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The seeds of a crisis: A theory of bank liquidity and risk taking over the business cycle

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  • Acharya, Viral
  • Naqvi, Hassan
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    Abstract

    We examine how the banking sector could ignite the formation of asset price bubbles when there is access to abundant liquidity. Inside banks, to induce effort, loan officers are compensated based on the volume of loans. Volume-based compensation also induces greater risk taking; however, due to lack of commitment, loan officers are penalized ex post only if banks suffer a high enough liquidity shortfall. Outside banks, when there is heightened macroeconomic risk, investors reduce direct investment and hold more bank deposits. This ‘flight to quality’ leaves banks flush with liquidity, lowering the sensitivity of bankers’ payoffs to downside risks and inducing excessive credit volume and asset price bubbles. The seeds of a crisis are thus sown.

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    Bibliographic Info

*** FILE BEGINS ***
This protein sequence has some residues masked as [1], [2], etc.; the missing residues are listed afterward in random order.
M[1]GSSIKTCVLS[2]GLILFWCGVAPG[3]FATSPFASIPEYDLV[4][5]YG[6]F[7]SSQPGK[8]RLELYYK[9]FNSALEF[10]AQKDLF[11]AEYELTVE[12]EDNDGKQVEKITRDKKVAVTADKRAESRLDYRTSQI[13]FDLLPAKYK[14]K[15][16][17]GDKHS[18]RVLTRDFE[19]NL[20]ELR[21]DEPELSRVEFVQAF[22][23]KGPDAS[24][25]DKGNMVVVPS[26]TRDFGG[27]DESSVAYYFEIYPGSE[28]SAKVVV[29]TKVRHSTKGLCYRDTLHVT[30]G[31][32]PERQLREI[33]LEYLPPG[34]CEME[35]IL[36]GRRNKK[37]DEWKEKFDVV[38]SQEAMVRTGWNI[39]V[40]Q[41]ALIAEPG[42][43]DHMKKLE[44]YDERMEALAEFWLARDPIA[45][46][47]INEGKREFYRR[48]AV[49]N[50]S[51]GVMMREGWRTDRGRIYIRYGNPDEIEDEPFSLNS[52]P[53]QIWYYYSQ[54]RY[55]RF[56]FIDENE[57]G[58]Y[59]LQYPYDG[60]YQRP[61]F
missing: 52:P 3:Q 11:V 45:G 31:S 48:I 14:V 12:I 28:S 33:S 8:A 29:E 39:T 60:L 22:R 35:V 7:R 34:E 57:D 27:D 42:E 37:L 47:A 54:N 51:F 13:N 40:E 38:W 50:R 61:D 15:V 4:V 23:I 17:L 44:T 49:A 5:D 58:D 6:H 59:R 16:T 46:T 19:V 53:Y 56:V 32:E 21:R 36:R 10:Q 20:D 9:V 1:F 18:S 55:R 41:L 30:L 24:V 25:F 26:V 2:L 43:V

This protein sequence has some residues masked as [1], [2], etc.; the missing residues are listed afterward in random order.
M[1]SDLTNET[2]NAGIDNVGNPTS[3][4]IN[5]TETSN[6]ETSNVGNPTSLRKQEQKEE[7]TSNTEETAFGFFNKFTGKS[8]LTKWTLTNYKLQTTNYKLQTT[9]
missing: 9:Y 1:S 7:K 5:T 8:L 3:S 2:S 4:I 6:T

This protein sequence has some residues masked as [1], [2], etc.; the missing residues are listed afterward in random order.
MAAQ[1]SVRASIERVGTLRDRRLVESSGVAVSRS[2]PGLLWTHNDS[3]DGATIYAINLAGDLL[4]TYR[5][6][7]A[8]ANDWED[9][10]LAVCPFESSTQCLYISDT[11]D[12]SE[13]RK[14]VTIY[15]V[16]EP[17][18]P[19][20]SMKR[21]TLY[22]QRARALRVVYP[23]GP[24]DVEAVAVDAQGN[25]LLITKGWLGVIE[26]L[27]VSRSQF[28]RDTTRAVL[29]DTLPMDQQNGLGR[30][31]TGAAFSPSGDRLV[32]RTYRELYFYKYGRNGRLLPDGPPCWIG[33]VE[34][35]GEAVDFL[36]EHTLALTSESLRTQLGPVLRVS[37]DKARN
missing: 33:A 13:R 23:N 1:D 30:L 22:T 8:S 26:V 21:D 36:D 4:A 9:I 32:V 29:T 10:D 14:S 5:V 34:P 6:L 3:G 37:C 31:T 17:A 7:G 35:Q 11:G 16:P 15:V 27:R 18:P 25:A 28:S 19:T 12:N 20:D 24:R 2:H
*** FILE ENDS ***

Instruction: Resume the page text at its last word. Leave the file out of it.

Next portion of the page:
Article provided by Elsevier in its journal Journal of Financial Economics.

    Volume (Year): 106 (2012)
    Issue (Month): 2 ()
    Pages: 349-366

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    Handle: RePEc:eee:jfinec:v:106:y:2012:i:2:p:349-366

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    Web page: http://www.elsevier.com/locate/inca/505576

    Related research

    Keywords: Bubbles; Flight to quality; Moral hazard;

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    Cited by:
    1. Imbierowicz, Björn & Rauch, Christian, 2014. "The relationship between liquidity risk and credit risk in banks," Journal of Banking & Finance, Elsevier, vol. 40(C), pages 242-256.
    2. Thorsten Beck & Andrea Colciago & Damjan Pfajfar, 2014. "The role of financial intermediaries in monetary policy transmission," DNB Working Papers 420, Netherlands Central Bank, Research Department.
    3. Marco Pagano, 2013. "Finance - Economic Lifeblood or Toxin?," EIEF Working Papers Series 1309, Einaudi Institute for Economics and Finance (EIEF), revised Apr 2013.

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